Star Engineer
Group: Users
Norway
Messages: 1673
Status: Offline
Quote Salvo ()
My math teacher taught us the opposite, but we were talking about limits, I may have misunderstood her.

A simple argument to demonstrate the absurdity of treating infinity as a number - in the sense a natural or real number: if infinity is a number, then infinity + 1 must be a number as well, and infinity * infinity, and infinity ^ infinity, and so on.





NIL DIFFICILE VOLENTI
 
AlekDate: Sunday, 20.12.2015, 22:20 | Message # 401
Pioneer
Group: Users
United States
Messages: 322
Status: Offline
Quote midtskogen ()
if infinity is a number, then infinity + 1 must be a number as well, and infinity * infinity, and infinity ^ infinity, and so on.


All of those are valid, but they all equal infinity also.





Living among the stars, I find my way. I grow in strength through knowledge of the space I occupy, until I become the ruler of my own interstellar empire of sorts. Though The world was made for the day, I was made for the night, and thus, the universe itself is within my destiny.
 
WatsisnameDate: Monday, 21.12.2015, 00:01 | Message # 402
Galaxy Architect
Group: Global Moderators
United States
Messages: 2611
Status: Offline
Quote Salvo ()
My math teacher taught us the opposite, but we were talking about limits, I may have misunderstood her.


It's possible; limits and infinities can be a confusing subject. See if this helps:

When a limit is "equal to infinity", what we really mean is that the limit diverges, which is a particular way in which a limit might not exist.

For example, if we consider the limit as x approaches 0 (let's say from the right) of f(x)=1/x, and you say this limit exists and is a number L, then I can choose values of x sufficiently close to 0 such that the values of f(x) are greater than L. Indeed, no matter how large of an L you choose, I can always find f(x) which are larger than L for x that are closer to 0. This contradicts the definition of the limit, so this limit doesn't exist. Rather than values of f(x) converging to a number "L" as x approaches some value "a", the values of f(x) grow without bound. "Positive infinity" is just a way of describing this behavior.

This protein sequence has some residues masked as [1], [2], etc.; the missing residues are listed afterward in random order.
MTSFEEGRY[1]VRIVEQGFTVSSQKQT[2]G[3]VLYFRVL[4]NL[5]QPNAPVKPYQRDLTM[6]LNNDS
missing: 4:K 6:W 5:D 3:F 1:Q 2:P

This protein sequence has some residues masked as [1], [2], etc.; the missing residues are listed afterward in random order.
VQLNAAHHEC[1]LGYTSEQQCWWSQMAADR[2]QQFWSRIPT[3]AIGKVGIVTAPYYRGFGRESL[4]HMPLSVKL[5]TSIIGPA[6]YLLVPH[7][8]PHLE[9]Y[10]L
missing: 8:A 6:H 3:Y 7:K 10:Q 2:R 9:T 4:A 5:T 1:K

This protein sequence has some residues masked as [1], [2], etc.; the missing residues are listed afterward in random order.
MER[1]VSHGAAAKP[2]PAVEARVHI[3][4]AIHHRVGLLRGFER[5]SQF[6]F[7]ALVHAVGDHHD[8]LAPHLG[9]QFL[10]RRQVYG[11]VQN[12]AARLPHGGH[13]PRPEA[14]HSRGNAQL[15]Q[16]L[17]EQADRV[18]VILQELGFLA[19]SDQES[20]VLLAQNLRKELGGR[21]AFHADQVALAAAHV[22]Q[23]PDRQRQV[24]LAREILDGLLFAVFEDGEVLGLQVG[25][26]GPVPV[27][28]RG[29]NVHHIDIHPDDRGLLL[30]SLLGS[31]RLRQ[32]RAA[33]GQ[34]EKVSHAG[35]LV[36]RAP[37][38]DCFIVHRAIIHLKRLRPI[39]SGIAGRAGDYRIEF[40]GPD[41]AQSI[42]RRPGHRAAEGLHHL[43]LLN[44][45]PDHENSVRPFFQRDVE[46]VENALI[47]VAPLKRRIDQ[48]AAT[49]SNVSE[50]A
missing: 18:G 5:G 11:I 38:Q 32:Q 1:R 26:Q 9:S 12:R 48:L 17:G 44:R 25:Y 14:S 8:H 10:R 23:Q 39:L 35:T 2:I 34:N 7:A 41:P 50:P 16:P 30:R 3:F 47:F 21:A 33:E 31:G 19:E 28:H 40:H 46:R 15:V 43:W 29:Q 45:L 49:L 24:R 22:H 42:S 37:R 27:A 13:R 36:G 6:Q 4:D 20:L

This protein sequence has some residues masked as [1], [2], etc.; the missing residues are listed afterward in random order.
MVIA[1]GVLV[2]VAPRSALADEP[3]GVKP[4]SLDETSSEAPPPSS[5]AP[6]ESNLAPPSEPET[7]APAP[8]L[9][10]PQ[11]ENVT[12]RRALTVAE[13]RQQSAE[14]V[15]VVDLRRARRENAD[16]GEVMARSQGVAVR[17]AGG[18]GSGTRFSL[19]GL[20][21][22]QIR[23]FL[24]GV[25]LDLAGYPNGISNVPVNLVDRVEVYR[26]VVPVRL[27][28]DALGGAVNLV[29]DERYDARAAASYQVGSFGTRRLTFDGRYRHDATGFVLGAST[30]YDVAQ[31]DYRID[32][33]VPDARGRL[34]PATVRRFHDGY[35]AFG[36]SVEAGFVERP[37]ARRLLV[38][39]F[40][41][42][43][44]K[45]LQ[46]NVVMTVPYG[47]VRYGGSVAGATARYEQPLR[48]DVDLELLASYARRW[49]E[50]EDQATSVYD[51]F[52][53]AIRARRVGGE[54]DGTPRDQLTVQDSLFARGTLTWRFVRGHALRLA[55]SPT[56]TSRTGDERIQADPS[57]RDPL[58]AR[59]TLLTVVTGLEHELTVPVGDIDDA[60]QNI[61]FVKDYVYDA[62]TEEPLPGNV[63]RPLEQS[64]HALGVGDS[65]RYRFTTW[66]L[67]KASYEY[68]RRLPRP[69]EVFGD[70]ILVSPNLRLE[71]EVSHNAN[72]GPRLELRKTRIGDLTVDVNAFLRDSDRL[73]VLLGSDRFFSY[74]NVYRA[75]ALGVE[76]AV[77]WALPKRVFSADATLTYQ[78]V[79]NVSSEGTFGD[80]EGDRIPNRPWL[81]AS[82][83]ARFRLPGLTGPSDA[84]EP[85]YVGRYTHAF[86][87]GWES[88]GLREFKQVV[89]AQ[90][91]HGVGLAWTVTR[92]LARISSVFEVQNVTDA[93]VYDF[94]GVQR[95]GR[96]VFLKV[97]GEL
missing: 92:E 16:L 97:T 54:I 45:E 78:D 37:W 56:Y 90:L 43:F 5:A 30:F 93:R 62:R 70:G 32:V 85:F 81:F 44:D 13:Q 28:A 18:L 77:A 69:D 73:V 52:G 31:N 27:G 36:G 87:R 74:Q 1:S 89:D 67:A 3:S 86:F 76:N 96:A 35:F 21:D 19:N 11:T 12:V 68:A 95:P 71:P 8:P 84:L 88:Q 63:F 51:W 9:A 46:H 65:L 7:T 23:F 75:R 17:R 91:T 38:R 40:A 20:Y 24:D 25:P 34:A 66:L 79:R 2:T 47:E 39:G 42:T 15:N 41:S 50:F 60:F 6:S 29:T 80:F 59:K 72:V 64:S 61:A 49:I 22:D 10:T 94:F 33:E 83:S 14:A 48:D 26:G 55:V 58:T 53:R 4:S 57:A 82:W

midtskogenDate: Monday, 21.12.2015, 06:59 | Message # 403
Star Engineer
Group: Users
Norway
Messages: 1673
Status: Offline
To add confusion, 0.999... is a real number and it equals 1.




NIL DIFFICILE VOLENTI
 
pzampellaDate: Monday, 21.12.2015, 14:43 | Message # 404
Space Pilot
Group: Users
Venezuela
Messages: 115
Status: Offline
So, if we think of Earth as a sphere and that is infinity in 2D, then can we think of the Universe as a hypersphere and that is infinity in 3D?
 
WatsisnameDate: Monday, 21.12.2015, 17:43 | Message # 405
Galaxy Architect
Group: Global Moderators
United States
Messages: 2611
Status: Offline
Quote midtskogen ()
To add confusion, 0.999... is a real number and it equals 1.


An easy thing to show. 1/3 = 0.3 repeating. Multiply both sides of the equation by 3.

Alternatively, the method employed by one of my calculus professors, was to throw a marker at the wall in the back of the room directly above a sleeping student's head. Then he asks the class,
"Did the marker hit the wall?"
Yes.
"How do you know?"
*laughter at the formerly sleeping student's surprise and befuddlement*
"But can't I say it only traveled 9/10 of the way there, and then another 9/10 of what remained, and then another 9/10, and so on?"
...yes.
"But it did hit the wall?"
Yes.
"Interesting."

Quote pzampella ()
So, if we think of Earth as a sphere and that is infinity in 2D, then can we think of the Universe as a hypersphere and that is infinity in 3D?


Is the Earth an infinity in 2D? How large is its surface area?





 
Forum » SpaceEngine » Science and Astronomy Discussions » Science and Astronomy Questions
Page 27 of 64«1225262728296364»
Search: